Recently, I looked back over sermons I had given a few years after my brain injury in 1996. I gave one at The Open Door Community – a Christian community that serves people who are homeless and in prison. I remember struggling with it because it had more of my personal experiences in it than usual. Using personal stories is okay as long as the preacher doesn’t spend the whole sermon talking about her or himself for the sermon should not be about the preacher but rather about God. The way I handled it was to be a catalyst allowing folks to share their own thoughts and experiences.
I spoke about the woman with a hemorrhage in Luke 8: 43-48 but the story is also in Mark 5:25-34; Matt. 9:20-22 . For 12 long years, the woman had to continually wash out her clothes and she was always weak and tired from losing so much blood. She could not bear children which meant she couldn’t participate in what her society saw as her principle role in the family and in the economy – bearing children. No one wanted to be around her for they were afraid whatever she had might rub off on them.
She pushed her way through the crowd and came up behind him thinking if all she did was touch his cloak, her hemorrhaging would stop. She managed to touch him but Jesus felt power go out from him so he asked, “Who touched me?” The woman probably hoped she could slink away without Jesus ever knowing that he healed her but trying to keep things secret is often impossible. When Jesus kept looking for who had touched him, she came forward frightened.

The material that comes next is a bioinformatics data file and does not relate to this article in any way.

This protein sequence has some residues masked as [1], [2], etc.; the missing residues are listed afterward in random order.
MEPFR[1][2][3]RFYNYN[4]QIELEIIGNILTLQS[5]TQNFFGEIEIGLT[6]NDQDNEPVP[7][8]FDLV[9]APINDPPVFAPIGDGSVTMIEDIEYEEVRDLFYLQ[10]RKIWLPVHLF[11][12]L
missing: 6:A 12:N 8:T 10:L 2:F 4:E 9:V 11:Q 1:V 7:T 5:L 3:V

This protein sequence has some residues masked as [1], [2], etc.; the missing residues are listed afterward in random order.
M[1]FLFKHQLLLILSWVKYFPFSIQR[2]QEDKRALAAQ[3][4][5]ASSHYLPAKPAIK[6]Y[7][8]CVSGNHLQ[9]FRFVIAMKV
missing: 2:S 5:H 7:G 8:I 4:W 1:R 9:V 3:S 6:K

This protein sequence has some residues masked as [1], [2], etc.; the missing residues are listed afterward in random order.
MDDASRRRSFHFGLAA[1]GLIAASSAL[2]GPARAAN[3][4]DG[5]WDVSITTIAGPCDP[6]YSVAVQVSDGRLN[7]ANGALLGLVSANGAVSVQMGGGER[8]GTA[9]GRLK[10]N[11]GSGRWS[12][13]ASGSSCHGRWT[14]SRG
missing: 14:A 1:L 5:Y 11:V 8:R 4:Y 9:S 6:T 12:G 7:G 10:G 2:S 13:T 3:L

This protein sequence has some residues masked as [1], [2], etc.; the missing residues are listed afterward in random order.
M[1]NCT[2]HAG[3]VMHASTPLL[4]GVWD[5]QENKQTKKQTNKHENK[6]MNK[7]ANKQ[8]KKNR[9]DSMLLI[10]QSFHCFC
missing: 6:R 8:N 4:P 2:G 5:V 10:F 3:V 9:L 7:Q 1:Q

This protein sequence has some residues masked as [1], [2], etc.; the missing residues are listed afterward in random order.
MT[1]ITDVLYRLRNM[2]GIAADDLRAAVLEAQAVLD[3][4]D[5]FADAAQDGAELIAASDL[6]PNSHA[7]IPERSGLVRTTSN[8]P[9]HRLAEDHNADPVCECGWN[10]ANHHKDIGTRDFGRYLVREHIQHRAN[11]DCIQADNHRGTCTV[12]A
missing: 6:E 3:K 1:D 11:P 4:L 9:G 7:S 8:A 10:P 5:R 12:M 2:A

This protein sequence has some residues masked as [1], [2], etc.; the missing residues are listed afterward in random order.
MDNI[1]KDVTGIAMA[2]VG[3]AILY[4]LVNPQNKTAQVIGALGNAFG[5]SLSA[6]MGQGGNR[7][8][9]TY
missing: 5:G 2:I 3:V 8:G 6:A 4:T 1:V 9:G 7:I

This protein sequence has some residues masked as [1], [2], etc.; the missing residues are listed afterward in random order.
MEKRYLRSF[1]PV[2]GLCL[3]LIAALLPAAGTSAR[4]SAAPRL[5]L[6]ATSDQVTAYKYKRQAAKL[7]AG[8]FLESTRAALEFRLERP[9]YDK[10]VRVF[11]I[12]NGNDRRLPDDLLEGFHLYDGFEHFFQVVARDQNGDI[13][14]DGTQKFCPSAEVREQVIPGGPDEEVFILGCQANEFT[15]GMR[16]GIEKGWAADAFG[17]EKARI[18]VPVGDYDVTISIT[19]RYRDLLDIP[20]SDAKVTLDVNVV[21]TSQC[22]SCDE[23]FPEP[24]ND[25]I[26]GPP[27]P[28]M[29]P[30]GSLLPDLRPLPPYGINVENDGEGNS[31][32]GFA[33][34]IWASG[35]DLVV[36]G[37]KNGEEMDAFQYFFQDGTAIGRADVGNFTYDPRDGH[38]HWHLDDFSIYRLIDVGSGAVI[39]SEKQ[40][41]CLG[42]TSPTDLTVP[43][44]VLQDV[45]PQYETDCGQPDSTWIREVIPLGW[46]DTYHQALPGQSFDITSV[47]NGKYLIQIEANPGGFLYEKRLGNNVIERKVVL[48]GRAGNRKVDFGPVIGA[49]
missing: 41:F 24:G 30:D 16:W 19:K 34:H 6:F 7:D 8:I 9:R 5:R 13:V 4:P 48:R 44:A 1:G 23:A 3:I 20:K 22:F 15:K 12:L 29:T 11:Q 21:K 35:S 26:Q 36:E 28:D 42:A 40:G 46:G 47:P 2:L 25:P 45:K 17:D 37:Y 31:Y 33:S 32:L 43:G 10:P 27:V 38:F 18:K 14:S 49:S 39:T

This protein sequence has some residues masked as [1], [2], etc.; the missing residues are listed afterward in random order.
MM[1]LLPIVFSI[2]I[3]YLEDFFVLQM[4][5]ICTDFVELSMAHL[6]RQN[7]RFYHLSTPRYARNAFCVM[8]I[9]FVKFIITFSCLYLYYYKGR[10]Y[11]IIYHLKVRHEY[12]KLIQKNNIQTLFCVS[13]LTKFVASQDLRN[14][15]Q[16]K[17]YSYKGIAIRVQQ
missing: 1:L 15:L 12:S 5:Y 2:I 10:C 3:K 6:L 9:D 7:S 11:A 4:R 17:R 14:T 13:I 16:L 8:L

She may have thought, “What’s he going to do now? Is he going to take his healing away? Will I be an outcast again? Is he going to yell at me?” She could tell Jesus wanted to know what had happened so Mark tells us, “She told the whole truth.” She told him everything. This is when her healing began.
Our society is structured in such a way that the strong often win over the weak so we don’t want to appear weak. We hide our weakness so folks won’t know the truth about us. Telling this truth is difficult. Many of us want to appear indispensable so as not to lose our jobs or standing in life. I remember when I lived in Atlanta; I often hid my weaknesses caused by my TBI for I thought people would think less of me if they knew.
However, to my surprise, often when I shared these weaknesses, the other person responded with, “Oh, I know exactly what you mean. I have that same thing!” We all have weaknesses but we’re afraid to show them. Those of us with disabilities can be leaders in showing weaknesses.
As Jesus said, “You shall know the truth and the truth shall set you free.” (John 8:32)